YAOUNDE, Cameroon -- The United States has cut some military aid to Cameroon over human rights concerns but the countries' relations remain excellent, the U.S. ambassador asserted Thursday, while the central African nation's government remained silent.
France said it would not follow the U.S. lead despite a call by Amnesty International for other donors to take similar action.
The U.S. move against a key security partner, confirmed late Wednesday, came after videos circulated online last year showing Cameroonian forces shooting and killing civilians, including women with small children strapped to their backs. The videos were verified by Amnesty International and other global media outlets.
Cameroon is fighting both a separatist movement in its Southwest and Northwest regions and Boko Haram extremists in the Far North, with some attacks carried out by women. The State Department has urged "greater transparency in investigating credible allegations of gross violations of human rights by security forces."
"We are not going to stop security cooperation with Cameroon. We have our differences, Cameroon is a sovereign country and the United States is a sovereign country," Ambassador Peter Henry Barlerin said Thursday after meeting with Cameroon's government spokesman Rene Emmanuel Sadi. "Relations between Cameroon and the United States are excellent and longstanding and we aim to continue that relationship."
The Pentagon and State Department said the reduced U.S. support involves armored vehicles, boats, aircraft upkeep and parts, helicopter training and an invitation to a partnership program. Some 300 U.S. troops are based in the northern town of Garoua to train and assist Cameroon's military, including in its fight against extremism.
In Washington, the head of the U.S. Africa Command, Gen. Thomas Waldhauser, told the Senate Armed Services Committee that he had met with Cameroon's President Paul Biya alongside the U.S. ambassador before elections in October.
"We were very emphatic with President Biya that the behavior of his troops, the lack of transparency, could have a significant impact on our ability to work with them," Waldhauser said. The U.S. has put on hold several security assistance programs in recent months, he said.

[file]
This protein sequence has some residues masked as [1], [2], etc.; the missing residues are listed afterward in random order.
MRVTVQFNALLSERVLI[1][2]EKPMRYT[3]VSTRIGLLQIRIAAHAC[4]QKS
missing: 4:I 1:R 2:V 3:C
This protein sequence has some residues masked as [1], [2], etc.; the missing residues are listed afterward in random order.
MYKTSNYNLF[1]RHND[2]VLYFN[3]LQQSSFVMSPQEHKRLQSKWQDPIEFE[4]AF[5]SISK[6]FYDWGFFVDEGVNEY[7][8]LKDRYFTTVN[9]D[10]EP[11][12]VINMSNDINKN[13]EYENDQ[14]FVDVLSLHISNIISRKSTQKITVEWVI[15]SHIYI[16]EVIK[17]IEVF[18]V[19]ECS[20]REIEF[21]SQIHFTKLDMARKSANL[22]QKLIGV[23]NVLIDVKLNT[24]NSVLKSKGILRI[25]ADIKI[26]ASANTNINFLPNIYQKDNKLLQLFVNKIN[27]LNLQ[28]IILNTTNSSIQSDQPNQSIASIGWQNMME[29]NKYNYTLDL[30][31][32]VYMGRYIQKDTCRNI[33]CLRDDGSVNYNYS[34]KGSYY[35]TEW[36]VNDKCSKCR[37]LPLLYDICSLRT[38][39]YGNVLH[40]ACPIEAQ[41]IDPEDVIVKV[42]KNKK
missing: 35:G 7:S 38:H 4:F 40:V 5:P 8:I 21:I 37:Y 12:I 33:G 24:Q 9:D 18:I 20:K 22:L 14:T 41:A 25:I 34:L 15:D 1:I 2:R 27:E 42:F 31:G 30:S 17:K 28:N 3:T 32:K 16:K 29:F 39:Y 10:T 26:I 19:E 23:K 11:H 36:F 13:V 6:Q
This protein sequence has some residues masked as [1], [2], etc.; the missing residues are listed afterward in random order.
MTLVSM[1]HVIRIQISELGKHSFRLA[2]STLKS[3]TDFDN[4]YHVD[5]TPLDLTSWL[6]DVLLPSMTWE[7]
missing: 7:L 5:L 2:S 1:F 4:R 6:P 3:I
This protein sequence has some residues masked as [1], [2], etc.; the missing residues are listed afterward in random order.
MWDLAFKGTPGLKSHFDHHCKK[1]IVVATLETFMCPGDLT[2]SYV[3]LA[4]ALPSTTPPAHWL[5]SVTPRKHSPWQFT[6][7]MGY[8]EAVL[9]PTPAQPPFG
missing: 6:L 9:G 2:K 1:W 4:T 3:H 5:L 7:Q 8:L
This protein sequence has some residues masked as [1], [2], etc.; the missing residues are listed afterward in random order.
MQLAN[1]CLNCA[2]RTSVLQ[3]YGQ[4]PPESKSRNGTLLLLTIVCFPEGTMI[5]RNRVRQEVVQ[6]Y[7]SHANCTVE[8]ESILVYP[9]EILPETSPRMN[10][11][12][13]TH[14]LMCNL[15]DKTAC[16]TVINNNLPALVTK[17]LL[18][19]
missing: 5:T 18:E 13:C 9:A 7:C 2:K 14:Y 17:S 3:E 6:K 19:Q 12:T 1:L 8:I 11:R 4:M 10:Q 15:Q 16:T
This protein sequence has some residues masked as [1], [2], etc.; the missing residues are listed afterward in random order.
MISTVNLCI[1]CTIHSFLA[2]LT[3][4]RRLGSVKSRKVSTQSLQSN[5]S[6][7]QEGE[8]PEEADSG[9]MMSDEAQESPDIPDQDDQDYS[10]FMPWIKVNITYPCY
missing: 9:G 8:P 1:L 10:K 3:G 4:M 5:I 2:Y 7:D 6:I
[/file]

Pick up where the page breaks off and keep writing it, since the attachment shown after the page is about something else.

The U.S. military's main role in Cameroon is limited to training local counterterrorism forces to combat Boko Haram and "they have been a good partner with us, counterterrorism-wise," Waldhauser said. Nonetheless, he added, the U.S. cannot "neglect the fact that there are alleged atrocities in what's gone on there."
Waldhauser said AFRICOM will continue to take cues from the State Department and the ambassador on security assistance.
The security and human rights concerns have posed a challenge for 85-year-old Biya, one of Africa's longest-serving leaders. He became president in 1982 and won another term in October, after which the military launched fresh offensives against the separatists.
The United Nations has said some 430,000 people in the Southwest and Northwest regions have fled the fighting between security forces and English-speaking separatists who seek independence from the largely French-speaking country.
In December, the top U.S. diplomat for Africa, Tibor Nagy, said he feared the separatist crisis could get "much, much" worse and warned against a "brutal response" to extremism.
Cameroon's government in the past has said it would investigate alleged abuses.
Local businessman Eric Njowir welcomed the U.S. decision, saying he hoped other countries will take similar action. Countries that help Cameroon militarily also include Israel, Germany and China.
"What the military has been doing is against human rights and human freedoms," Njowir said.
Associated Press writers Carley Petesch in Dakar, Senegal, Robert Burns in Washington and Angela Charlton in Paris contributed.
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